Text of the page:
FIG. 3 is an example of a vertical slice image showing a tilted BGA device;

FIG. 4 illustrates two vertical slice images of a BGA joint, one image showing a lifted ball and one image showing a void;

FIG. 5 shows a tilted component having a number of I/O pins, each of which is located at a different location along the Z-axis; and

FIG. 6 is a cross sectional image of a BGA joint illustrating a placement of 8 locator windows, each of which includes two ball edges from the BGA joint.

FIG. 7 is a generalized flow diagram illustrating a preferred inspection method utilizing vertical slice imaging.

FIG. 8 is a generalized flow diagram illustrating a preferred method for inspecting a joint.

FIG. 9 is a flow diagram illustrating a preferred method for inspecting a BGA joint.

DETAILED DESCRIPTION OF PRESENTLY PREFERRED EMBODIMENTS

In accordance with a preferred embodiment of the present invention, a method and apparatus for inspecting connections utilizing vertical slice information is provided. The theory of tomosynthesis and the practice of tomosynthetic reconstruction is well documented. Using tomosynthesis, it is possible to synthesize horizontal slices across objects at different focal planes. Techniques and apparatii for generating such horizontal slice images are known to those skilled in the art. Reference may be made in this regard to U.S. Pat. Nos. 5,594,770, 5,097,492 and 4,688,241, the contents of each of which are incorporated herein by reference. It is important to note that the terms horizontal slice image and vertical slice image, as used herein, refer to data sets containing information associated with an image, which may or may not be actually displayed.

FIG. 1 illustrates a BGA joint with a number of horizontal slice image locations along the Z-axis being designated by dashed lines. Although the generation of horizontal slice images is advantageous in “seeing” horizontally through the object and determining the quality of a solder joint, valuable information correlating the information in the various horizontal slices is lost. Valuable defect signature information such as signature of voids (air pockets) which may extend through several horizontal slices, may be significantly diluted in the horizontal slice, depending upon the number of horizontal slice images analyzed and the spacing therebetween. Generally, only a few meaningful slices are analyzed, typically at the pad/component, ball and pad/board levels for example. Voids in the space between horizontal slice images may be missed. However, the signature of a void, for example, is quite strong in the vertical slice as it captures information from several horizontal slices.

Another example is a high bridge between two pins of a leaded device. Since the bridge is not at the level of the pad/component horizontal slice, it is often missed as it is not practical to inspect each and every horizontal slice that may be generated. Since the vertical slice is in effect a combination of all the horizontal slices generated, the high bridge may be detected.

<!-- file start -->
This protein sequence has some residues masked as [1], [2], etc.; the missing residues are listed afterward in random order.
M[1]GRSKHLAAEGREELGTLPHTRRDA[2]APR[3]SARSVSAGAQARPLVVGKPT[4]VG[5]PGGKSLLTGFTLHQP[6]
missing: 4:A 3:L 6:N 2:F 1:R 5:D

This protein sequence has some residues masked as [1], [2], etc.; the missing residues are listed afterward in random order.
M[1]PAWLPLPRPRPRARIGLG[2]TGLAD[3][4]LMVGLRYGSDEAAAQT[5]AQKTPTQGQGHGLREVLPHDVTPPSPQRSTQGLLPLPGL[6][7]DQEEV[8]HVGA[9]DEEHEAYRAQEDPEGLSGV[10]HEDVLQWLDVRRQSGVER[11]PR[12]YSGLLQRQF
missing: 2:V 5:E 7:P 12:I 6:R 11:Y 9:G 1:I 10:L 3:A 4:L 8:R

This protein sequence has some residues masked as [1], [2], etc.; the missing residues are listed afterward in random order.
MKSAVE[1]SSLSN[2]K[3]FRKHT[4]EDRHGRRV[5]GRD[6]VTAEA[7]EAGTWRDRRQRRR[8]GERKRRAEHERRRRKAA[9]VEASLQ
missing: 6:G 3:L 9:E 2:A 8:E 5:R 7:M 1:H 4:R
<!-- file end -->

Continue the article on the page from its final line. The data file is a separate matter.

Other valuable signature information, such as non-wetting or tilted components which are difficult to see in 2-D or even horizontal slicing, can be detected using the vertical slicing technique described herein. In accordance with a preferred embodiment, a system that is capable of acquiring data to form a horizontal slice image is utilized to acquire such data. The horizontal slice image data may then be used to generate vertical slice image data, as described below.

Because each of the horizontal slice images is constructed at different points along the Z-axis, but at the same points along the X-axis and Y-axis, it is therefore possible to reconstruct a vertical slice without having to register the horizontal slices in X and Y. FIG. 2 illustrates the synthesis of a vertical slice from a number of horizontal slices.

In the Z-axis direction, a preferred embodiment first endeavors to locate the “best” horizontal slice image for the connection(s) being inspected. A software-based technique, referred to herein as the Zfind method, is preferably used for this purpose. In general, the Zfind method has two distinct preferred applications. First, it may be used to identify the best horizontal slice for synthesizing a vertical slice. Second, it may be used to identify the best horizontal slice for analyzing defects in solder connections, BGA joints, electrical components and the like. FIG. 8 is a generalized flow diagram illustrating a preferred method for inspecting a joint, such as for example a BGA joint, that includes the step of locating the best horizontal slice. Further details in regard to the Zfind method are provided below.

For the vertical slice application, the Zfind method is first used to come up with the most optimal Z-axis location for synthesizing a vertical slice image to inspect the joint(s). Then, keeping the Z-position resulting from the Zfind method at the center of the expected vertical slice, several horizontal slices above and below the best slice are then used to create the vertical slice. A vertical slice is synthesized by combining a corresponding row of pixels from each horizontal slice, stacked on top of each other. This may provide the vertical cross-section of, for example, the row of joints of a device at a particular location specified by (X,Y). Different vertical slices may need to be generated at different Y-axis locations (holding X constant) or at different X-axis locations (holding Y constant), depending on the orientation of the desired vertical slice image. The best vertical slice may be determined using the software-based technique referred to and described below as the XY find method.